***Update July 2014! The ugly box to this beautiful hugelkultur planter! The soil has sunken about 18″. I plan to add my summer compost, a layer of soil and then top with straw for the winter. I also have to reinforce the sides. I get about five huge cucumbers a week from these 3 plants and there really are strawberry plants in there also (peeking out the slats.) I trim the leaves about once a week but the growth is insane. ALL ORGANIC, NO PESTICIDES OF ANY KIND, not even ‘organically approved’ pest repellants. There are red ants that I have to fight with on one corner and a few chewed leaves, but nothing that has affected production.
one of the many cucumbers
Cucumbers with strawberries
The minute I read about hugelkultur gardening, I knew that I had the perfect location ready and waiting to be developed.
When we moved to our home last year we decided to get as close to zero waste as possible. The first step was finding out the recycling rules for our county and not setting up regular garbage pickup, thus forcing us to get back into the strong habit of analyzing every bit of product packaging coming into our home.
‘recycled’ garbage can bin with the first hugelkultur layers
For us, this meant that the ready-built garbage can bin no longer had a job. We took the plastic trash cans and placed them in our sunroom with liners to collect plastic and cardboard recycling, leaving the outside bin empty and a bit of an eyesore.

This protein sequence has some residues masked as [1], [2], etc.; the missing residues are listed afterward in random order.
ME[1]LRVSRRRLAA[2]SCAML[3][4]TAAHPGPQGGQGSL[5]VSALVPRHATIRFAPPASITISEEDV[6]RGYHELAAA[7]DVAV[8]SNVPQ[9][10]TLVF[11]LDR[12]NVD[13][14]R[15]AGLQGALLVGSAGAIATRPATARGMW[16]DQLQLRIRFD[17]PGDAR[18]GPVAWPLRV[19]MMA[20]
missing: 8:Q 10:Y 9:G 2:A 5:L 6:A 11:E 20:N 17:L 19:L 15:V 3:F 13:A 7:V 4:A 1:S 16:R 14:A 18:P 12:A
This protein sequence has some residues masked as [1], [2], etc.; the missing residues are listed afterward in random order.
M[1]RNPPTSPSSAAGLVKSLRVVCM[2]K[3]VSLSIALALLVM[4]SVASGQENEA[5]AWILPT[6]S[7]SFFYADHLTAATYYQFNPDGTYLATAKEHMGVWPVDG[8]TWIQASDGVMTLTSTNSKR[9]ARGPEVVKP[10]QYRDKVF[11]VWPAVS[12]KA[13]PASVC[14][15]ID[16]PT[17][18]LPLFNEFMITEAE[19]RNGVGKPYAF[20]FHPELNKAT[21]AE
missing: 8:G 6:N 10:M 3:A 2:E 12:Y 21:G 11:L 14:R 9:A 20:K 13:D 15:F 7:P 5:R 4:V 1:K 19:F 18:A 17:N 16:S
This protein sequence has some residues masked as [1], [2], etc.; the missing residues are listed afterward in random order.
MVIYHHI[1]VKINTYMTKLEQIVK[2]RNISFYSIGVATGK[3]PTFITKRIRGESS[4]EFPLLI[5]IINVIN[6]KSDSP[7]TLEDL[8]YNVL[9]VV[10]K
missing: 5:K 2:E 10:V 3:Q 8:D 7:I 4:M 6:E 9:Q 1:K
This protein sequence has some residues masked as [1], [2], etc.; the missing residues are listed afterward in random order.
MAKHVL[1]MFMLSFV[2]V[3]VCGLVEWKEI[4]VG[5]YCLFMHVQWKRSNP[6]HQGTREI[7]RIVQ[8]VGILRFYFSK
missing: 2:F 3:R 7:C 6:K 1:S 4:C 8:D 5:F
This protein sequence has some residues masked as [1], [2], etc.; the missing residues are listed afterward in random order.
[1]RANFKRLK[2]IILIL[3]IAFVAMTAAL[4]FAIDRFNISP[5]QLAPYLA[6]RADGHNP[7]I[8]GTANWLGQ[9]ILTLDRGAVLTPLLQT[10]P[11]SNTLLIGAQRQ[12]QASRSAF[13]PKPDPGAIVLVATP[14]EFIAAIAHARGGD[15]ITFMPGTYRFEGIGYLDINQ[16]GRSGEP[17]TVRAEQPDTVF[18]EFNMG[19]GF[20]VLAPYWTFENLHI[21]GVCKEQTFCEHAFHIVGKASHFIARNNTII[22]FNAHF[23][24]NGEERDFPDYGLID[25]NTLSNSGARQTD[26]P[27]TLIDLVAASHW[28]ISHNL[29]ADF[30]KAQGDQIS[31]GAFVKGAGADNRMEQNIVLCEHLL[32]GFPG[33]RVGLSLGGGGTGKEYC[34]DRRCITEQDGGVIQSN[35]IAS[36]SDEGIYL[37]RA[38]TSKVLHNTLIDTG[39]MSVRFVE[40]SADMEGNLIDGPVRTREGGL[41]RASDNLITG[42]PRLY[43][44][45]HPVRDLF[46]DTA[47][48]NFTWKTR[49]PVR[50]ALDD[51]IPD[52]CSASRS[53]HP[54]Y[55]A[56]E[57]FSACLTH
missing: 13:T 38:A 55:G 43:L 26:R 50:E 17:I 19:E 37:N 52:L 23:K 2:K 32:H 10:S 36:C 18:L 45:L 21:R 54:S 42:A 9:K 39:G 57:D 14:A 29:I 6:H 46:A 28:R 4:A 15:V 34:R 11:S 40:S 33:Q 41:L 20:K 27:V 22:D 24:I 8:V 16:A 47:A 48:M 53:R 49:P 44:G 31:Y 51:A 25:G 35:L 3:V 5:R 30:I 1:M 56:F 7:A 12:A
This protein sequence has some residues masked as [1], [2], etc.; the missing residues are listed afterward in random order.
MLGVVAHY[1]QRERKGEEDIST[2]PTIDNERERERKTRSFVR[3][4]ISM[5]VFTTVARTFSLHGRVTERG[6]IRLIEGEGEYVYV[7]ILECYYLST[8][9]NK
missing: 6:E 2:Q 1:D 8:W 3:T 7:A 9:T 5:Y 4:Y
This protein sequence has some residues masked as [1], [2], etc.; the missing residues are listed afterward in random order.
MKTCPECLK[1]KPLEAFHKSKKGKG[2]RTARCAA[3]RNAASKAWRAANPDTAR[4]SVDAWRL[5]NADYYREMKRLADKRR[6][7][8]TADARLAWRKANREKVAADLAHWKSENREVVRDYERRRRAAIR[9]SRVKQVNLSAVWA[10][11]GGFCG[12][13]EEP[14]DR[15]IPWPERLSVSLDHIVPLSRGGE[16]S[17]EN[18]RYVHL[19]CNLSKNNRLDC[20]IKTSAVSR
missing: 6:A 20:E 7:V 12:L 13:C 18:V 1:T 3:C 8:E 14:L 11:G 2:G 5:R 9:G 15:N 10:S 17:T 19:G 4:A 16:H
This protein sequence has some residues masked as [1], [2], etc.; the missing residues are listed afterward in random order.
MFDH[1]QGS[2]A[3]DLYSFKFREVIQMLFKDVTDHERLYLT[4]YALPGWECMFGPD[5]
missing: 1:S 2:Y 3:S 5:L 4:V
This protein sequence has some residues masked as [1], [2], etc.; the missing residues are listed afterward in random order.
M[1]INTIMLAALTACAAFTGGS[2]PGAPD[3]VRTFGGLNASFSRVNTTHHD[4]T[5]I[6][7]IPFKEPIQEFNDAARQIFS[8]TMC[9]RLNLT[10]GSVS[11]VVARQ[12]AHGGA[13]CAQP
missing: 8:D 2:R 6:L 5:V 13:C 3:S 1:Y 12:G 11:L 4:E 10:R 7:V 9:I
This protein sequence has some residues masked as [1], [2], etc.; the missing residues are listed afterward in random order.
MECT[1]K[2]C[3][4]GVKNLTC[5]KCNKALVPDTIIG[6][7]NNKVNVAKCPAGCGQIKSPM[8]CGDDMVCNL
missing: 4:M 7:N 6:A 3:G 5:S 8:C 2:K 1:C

But, being ever the gardener, I hoped to find a way grow vines around it without it collapsing in, and although most often in an open mound, the hugelkultur became the perfect solution. And with spring looming, I had to get on the job so that the mound will have the requisite two months to settle before planting.
6 easy steps
step 1, a layer of logs and fallen branches topped with leaves
step 2, shredded newspaper added to rough compost (an easy way to double compost)
step 3, bin to barrow
step 4, compost layer with an extra layer of flat newspaper to disparage the raccoons
step 5, final leaf layer
step 6, adding a soil layer (straw can be added to help hold the soil on open mounds)
While the steps can vary, I chose to use my winter kitchen scraps as compost and leaves from last fall that had already begun breaking down. Another option is manure with–or instead of–compost or soil, whatever is readily available to you.
The key is to place larger items like logs on the bottom with smaller, plantable soil on top and after relatively little work, you are composting without the need to flip and turn and worry about temperatures. Mother Nature will do all the work for you, and you get to grow crops during the process!
Promises to update with pictures at planting time! Maybe clematis and strawberries?
Now, where am I going to put the asparagus …